Inner Harbor, July 4

I’m not really happy with a lot of these. But that’s okay; I wasn’t expecting to be.

This was the first time I’ve ever photographed fireworks, and despite the advice of various articles written by both professionals and amateurs much more skillful than I, I went in with really next to no idea what I was doing beyond the simple mechanics of long exposure and narrow aperture. So I expected to make mistakes, and resolved to identify and learn from them. Here, as nearly as I can tell, they are:

Positioning. I found what I thought was a great spot, just next to the cannon on the northern brow of Federal Hill. But when I found it, it was daylight out, and while that did give me a valuable opportunity to get some sorely needed practice photographing people – turns out there’s something about wielding a DSLR that makes people think you know what you’re doing with a camera! Their mistake, although they didn’t seem displeased they had asked me to take a family snap with their phones – I overlooked one vital point: lighted signs. You can see throughout this gallery how severe a mistake that was; the surrounding buildings aren’t so bad, but if I had it to do over, I’d have found an alternate position that didn’t put the FNB sign squarely in the middle of my frame. By the time I realized my mistake, it was close enough to showtime that the place was packed, and there was no way in the world I’d be able to adjust position, set up my tripod, and get my focus and frame dialed in all over again.

Whichever unsung hero is in charge of Rash Field’s lighting did an amazing thing this year and turned it off, making it much easier both to photograph, and simply to see, the fireworks show. If I go to the Inner Harbor show next year and don’t have a better option available, I’ll set up on the field, which will put me much closer to the action – with a much higher shooting angle, too, that should let me keep the building light mostly out of frame.

Lens swapping. This was just a terrible idea all around. I started with the 18-55 kit lens that came with my D5300, and that was fine. Partway through the show, I decided to swap it for my 70-300 tele, and that was not fine. It needed reframing, it needed focusing, the DX crop factor meant I couldn’t fit a whole burst into frame – and, of course, in swapping the 18-55 off and back on again, I messed up its carefully configured focus, too, which is why a number of images in this gallery are blurrier than they should be.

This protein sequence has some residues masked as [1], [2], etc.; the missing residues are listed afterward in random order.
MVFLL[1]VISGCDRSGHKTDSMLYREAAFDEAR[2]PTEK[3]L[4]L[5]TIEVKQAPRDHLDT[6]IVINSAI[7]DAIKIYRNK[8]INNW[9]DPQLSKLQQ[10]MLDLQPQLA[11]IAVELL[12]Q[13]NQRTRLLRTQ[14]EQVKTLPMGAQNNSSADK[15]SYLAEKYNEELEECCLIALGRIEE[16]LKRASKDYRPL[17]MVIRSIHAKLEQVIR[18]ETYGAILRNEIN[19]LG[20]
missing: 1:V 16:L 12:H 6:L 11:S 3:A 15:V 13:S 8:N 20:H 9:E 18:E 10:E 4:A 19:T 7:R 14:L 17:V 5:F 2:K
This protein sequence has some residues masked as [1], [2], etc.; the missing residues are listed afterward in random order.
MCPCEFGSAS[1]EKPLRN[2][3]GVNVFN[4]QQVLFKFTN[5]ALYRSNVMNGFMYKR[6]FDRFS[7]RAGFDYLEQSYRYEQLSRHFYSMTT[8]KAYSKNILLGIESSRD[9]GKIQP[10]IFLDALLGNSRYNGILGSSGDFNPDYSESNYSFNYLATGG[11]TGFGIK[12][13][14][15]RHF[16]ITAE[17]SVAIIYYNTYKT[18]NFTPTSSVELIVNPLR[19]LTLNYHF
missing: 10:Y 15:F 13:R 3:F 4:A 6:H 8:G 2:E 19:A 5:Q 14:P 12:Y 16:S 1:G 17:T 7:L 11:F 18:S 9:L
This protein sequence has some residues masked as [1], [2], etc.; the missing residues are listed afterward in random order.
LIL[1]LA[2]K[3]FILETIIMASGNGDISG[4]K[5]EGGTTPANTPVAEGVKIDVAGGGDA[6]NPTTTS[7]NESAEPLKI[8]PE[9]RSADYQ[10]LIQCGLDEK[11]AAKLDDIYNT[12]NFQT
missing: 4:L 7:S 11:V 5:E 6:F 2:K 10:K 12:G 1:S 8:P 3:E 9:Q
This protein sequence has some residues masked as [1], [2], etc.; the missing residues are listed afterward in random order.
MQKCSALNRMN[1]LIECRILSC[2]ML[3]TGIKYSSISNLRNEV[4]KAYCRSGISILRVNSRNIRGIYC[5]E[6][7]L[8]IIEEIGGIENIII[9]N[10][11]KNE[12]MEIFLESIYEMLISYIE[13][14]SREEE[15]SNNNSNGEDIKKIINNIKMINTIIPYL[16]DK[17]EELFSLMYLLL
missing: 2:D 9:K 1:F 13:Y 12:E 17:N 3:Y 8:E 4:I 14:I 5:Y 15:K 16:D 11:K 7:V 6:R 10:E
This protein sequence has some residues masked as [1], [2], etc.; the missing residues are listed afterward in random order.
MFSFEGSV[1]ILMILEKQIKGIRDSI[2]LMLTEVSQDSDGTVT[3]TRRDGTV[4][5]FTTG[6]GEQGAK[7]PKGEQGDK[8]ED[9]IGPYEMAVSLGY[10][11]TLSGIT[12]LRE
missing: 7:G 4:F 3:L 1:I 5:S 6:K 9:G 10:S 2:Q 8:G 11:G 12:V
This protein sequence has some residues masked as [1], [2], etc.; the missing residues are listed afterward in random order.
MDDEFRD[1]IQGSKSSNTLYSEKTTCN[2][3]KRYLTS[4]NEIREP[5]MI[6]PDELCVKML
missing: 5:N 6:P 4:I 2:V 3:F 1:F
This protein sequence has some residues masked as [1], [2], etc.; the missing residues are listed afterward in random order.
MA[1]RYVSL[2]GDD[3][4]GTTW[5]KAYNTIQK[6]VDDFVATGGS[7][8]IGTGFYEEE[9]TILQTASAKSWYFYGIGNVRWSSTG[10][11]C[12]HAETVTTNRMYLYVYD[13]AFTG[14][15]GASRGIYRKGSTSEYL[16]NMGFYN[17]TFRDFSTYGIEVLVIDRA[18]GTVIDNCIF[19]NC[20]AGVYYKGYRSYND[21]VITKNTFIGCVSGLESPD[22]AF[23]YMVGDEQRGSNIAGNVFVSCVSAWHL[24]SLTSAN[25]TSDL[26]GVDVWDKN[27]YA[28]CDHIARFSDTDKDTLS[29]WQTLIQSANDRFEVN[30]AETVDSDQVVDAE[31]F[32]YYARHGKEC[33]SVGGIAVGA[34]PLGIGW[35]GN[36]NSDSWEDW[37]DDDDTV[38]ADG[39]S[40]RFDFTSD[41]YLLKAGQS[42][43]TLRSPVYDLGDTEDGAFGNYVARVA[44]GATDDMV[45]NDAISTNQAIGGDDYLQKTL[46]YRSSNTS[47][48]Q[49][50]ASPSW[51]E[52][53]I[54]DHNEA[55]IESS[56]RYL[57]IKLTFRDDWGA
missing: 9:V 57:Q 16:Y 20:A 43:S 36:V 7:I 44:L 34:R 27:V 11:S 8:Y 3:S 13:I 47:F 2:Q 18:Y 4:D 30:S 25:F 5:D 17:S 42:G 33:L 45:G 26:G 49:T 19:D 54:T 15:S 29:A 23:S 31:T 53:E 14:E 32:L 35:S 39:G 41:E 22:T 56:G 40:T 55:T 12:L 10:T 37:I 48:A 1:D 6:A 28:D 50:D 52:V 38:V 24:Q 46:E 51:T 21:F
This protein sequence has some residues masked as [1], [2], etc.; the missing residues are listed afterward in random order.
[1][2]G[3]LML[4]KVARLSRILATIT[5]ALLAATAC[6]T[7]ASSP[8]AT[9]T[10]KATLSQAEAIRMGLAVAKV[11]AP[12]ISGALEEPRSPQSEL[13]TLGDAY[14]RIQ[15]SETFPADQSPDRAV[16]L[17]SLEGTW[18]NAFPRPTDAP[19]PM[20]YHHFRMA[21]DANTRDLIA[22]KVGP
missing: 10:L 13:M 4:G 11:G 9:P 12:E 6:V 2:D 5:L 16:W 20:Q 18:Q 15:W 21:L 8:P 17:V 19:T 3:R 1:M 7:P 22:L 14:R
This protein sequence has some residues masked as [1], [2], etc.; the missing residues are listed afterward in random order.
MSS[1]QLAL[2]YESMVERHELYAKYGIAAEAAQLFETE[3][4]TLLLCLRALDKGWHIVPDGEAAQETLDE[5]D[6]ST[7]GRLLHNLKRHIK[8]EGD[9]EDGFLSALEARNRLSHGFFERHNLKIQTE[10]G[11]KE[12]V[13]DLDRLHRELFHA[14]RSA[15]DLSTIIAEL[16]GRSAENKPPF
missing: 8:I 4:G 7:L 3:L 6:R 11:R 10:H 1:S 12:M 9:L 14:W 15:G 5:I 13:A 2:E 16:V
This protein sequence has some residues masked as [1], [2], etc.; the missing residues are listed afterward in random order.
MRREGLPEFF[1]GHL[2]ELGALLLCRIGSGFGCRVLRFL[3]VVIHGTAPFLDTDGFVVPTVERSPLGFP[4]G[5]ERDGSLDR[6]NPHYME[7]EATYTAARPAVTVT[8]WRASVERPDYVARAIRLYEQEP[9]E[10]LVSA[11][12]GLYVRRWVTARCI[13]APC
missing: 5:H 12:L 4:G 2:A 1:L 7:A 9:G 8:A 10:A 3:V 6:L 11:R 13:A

I had in mind that, since I was already treating this effectively as a practice run, I may as well take the opportunity to find out whether or not a tele, or a lens swap mid-show, were even things that’d work – and I suppose I did find out, after all. They are not even things that work! They are not even things that work at all. So I won’t do those things again.

Chimping. I know, I know! But I’m new and insecure at this. ;_;

In all honesty, I wasn’t being too bad about it; I checked, I think, about a half-dozen shots – which probably means I actually checked a dozen. I know I missed at least a few good exposures because I was too busy looking at the back of my camera, worried about whether I had the aperture open far enough to properly capture single shell bursts with two- and three-second exposures. Turns out it was fine and I shouldn’t have worried. Next time, I won’t.

Showing up way too early. It topped out around ninety degrees yesterday. I left the house a little before one in the afternoon and took the train down to Camden Yards station, then did an almighty lot of walking. To be sure, it helped me find and then secure the spot I wanted – but I could’ve just as easily left a couple of hours later, once the heat of the day had already peaked and begun to wane, and spent less time finding a spot. It might’ve even worked out better, since I could’ve grabbed a waterside bench with the same high shooting angle I mentioned Rash Field offering. Also, I wouldn’t have spent so much time regretting that I didn’t think to bring a camp chair…

Choosing the Inner Harbor fireworks show at all. It only ran fifteen minutes, and ended with the most disappointing finale I’ve ever seen in a fireworks show – I was just starting to experiment with focus and zoom adjustments during the exposure, as one of the images in today’s gallery reflects, when they decided they were done. Next year, I’ll spend a few bucks and go to the Oregon Ridge show, or to any of the several shows that carried on a good half hour and more after the Inner Harbor show called a halt.

But it wasn’t entirely a matter of making mistakes in order to learn from them! After only a few prior experiments with bulb mode and a cable release, and after not having been to a fireworks show in more years than I can count offhand, I was basically guessing at my camera configuration and hoping for the best. Judging by at least a few of these shots, it appears I guessed pretty well – and, as far as the rest of them go, I’m pretty sure I know how to do considerably better next time. Perhaps you’ll let me know what opportunities for improvement you see here that I don’t!

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